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Before You Begin: Side Hustle Basics

June 27, 2014
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By Jonathan DeYoe

Learn more about Jonathan on NerdWallet’s Ask an Advisor

Many folks dream of building an income stream that’s independent of their employment. Whether you are considering quitting your job and striking out on your own or are just thinking about building a little something on the side, there are a few basic things you should do while you still have an income from other sources.

These are the ultra basics. In the insanely depersonalized world of Internet marketing and sales, there are hundreds of things you need to get right to be successful. For every story about “How I made a million in Internet sales,” there are at least 1,000 who made nothing and just wasted a bunch of time.  Of course, we rarely hear about the failed attempts, so we all think it should be easy.

I believe there are four things that set successful folks above those that, in the end, will discover they have wasted their time.

  1. You must have something, a product or service, that someone wants.  An idea may be great, but before going into mass production, test it.  See if you can find someone willing to pay you for it. If it is a product, then you need to convey its ultimate reality with either a test model or in vivid detail in some form of pre-production capacity. Don’t go whole hog until you know that your supply will have a demand.
  2.  You must find those that want your something. I have heard it said that on the Web, there is a market for almost anything. Somehow, I doubt it, but with a slight modification, I would bet that with the millions of people logging on currently and the millions soon to log on, you could probably sell almost anything.  But, you have to figure out how to find the people who might want what you have. You have to have a method of outreach, marketing and advertising that sends people to your door, then screens them for serious interest. The cheaper your product is, the more people you’ll need to reach.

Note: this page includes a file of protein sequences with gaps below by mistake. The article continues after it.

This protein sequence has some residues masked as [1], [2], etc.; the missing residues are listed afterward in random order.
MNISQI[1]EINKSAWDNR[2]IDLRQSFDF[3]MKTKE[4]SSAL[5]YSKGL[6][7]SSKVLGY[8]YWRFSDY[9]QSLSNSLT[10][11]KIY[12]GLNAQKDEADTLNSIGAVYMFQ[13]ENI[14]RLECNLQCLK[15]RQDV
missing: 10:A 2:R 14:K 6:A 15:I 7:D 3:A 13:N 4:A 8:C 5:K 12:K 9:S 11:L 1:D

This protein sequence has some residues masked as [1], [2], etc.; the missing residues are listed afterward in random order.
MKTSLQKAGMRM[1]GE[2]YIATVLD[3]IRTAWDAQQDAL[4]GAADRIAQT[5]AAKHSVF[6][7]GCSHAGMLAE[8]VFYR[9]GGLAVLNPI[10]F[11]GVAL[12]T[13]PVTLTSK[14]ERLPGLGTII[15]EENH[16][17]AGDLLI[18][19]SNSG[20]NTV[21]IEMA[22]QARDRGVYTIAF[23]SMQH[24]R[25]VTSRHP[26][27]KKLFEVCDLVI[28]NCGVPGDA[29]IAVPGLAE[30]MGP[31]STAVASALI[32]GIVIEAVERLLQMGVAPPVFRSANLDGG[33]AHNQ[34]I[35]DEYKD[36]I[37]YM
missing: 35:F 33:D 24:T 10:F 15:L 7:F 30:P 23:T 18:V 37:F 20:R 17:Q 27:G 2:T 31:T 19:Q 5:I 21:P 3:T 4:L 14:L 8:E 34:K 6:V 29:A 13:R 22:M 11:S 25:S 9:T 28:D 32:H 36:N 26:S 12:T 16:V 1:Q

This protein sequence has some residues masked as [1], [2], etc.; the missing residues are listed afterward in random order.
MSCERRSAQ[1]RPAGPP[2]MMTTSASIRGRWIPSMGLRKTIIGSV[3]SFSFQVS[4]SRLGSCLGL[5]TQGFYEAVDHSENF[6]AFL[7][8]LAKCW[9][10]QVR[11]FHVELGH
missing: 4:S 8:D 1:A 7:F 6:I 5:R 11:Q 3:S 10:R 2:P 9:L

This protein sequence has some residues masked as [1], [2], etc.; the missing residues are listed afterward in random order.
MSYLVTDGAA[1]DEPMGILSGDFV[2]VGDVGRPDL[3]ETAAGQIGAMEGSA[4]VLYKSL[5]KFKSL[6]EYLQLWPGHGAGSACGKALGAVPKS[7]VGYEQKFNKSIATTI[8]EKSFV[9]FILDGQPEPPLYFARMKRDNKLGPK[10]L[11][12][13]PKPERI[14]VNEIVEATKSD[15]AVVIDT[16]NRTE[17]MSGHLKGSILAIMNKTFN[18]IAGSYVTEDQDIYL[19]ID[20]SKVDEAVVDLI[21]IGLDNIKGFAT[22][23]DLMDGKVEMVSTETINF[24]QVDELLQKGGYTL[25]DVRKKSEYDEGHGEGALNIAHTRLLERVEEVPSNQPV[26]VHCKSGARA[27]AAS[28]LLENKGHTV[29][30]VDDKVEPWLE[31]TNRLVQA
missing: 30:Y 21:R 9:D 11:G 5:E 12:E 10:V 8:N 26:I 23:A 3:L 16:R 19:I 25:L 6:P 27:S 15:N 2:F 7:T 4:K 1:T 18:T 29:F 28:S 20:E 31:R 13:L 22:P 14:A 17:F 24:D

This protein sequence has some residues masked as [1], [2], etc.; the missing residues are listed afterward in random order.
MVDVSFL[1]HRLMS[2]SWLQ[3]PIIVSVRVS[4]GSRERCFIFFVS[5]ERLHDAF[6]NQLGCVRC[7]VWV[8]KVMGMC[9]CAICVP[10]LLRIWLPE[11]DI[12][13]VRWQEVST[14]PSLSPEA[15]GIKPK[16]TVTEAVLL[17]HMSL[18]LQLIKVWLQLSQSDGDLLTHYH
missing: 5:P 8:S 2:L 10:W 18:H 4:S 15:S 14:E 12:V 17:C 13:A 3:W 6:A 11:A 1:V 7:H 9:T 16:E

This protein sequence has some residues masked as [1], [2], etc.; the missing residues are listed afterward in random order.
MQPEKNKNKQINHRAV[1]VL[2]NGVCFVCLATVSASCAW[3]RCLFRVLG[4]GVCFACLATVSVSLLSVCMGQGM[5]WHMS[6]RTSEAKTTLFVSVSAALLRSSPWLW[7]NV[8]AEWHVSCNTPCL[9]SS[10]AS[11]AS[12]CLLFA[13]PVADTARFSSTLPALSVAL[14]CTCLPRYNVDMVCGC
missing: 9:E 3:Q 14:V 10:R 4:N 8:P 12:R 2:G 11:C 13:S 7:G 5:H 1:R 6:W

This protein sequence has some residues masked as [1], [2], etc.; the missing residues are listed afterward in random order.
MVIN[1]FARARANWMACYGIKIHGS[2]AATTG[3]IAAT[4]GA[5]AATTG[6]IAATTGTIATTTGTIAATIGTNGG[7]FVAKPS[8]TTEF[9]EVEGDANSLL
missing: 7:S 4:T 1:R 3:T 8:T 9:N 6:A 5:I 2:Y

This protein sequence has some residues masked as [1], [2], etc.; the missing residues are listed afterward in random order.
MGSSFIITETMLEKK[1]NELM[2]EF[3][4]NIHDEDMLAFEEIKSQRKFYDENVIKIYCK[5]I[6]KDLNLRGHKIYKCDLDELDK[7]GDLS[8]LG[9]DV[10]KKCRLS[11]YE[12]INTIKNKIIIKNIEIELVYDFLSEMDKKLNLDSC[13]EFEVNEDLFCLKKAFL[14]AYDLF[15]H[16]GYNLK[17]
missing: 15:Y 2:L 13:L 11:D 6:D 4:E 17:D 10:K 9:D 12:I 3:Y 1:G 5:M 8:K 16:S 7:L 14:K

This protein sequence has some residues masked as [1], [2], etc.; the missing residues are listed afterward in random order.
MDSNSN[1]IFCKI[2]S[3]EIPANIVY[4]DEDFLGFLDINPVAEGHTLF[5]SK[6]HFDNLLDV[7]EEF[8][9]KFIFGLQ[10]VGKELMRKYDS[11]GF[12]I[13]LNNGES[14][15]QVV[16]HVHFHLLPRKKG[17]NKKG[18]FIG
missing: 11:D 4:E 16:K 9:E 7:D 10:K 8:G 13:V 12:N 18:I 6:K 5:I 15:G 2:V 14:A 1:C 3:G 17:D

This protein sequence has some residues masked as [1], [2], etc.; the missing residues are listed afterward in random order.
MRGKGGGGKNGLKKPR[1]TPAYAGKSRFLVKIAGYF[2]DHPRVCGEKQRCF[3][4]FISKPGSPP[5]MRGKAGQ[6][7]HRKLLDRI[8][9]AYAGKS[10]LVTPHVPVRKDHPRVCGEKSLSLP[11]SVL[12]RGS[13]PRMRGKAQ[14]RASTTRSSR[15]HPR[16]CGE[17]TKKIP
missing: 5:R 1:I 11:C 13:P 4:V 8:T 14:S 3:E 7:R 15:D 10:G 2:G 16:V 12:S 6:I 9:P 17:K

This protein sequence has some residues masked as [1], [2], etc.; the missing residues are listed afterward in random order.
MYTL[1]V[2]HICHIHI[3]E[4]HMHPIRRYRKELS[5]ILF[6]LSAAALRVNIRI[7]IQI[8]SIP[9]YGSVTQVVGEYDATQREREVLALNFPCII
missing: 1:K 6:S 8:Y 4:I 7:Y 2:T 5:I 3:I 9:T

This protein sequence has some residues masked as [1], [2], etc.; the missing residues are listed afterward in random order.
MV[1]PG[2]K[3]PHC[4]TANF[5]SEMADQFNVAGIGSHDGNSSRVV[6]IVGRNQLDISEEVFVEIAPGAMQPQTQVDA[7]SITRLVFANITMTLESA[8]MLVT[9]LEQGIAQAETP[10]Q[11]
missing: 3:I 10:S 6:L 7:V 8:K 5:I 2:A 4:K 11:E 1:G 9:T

3. You must reach lots of them as personally and individually as possible. With all the noise out there — my inbox, and probably yours, too, has hundreds of emails every day — message quality matters and message personalization matters. If you send me something with my name spelled wrong or you shorten it from Jonathan to Jon, in an effort to either save yourself the keystrokes or seem more familiar to me, I will NOT READ YOUR MESSAGE. It is too easy for me to screen it out entirely. If you aren’t genuine or don’t get to the point quickly, your message quickly goes into the trash bin, and I may block your address from all future communications. If I don’t know you, then you probably don’t know me, and don’t presume that you do.
  4. You must show them that your something is better than all the other things out there that might fill their  needs. Once you have a something, a list and a personal, if possible, connection to folks on the list, then you can prove to me that your something is better than all the other somethings out there, or, at least, better for me.

Of course, there is a law of large numbers. You can just spam the universe and this will lead to some sales. But if you have to reach out to 10,000 people to get a sale you should remember that you are turning off the 9,999 who don’t buy. You can’t do this too often, since soon people will talk smack about you all day long every day. How often have you been one of the 9,999? How do you feel about deleting all the ads in your inbox?

If you can attract folks and limit the messages you send relative to the number of buyers you find, it will work much more in your favor.

Interestingly, these basic concepts are foundational for brick and mortar businesses as well.

Good luck on building your independent income.

Jonathan K. DeYoe, AIF and CPWA, is the founder and President of DeYoe Wealth Management in Berkeley, CA and blogs at The Happiness Dividend Blog.  Financial Planning and Investment Advisory Services offered through DeYoe Wealth Management, Inc., A Registered Investment Advisor.  Securities offered through LPL Financial, Member FINRA/SIPC.

The opinions voiced in this material are for general information only and are not intended to provide specific advice or recommendations to any individual.  For your individual planning & investing needs, please see your investment professional.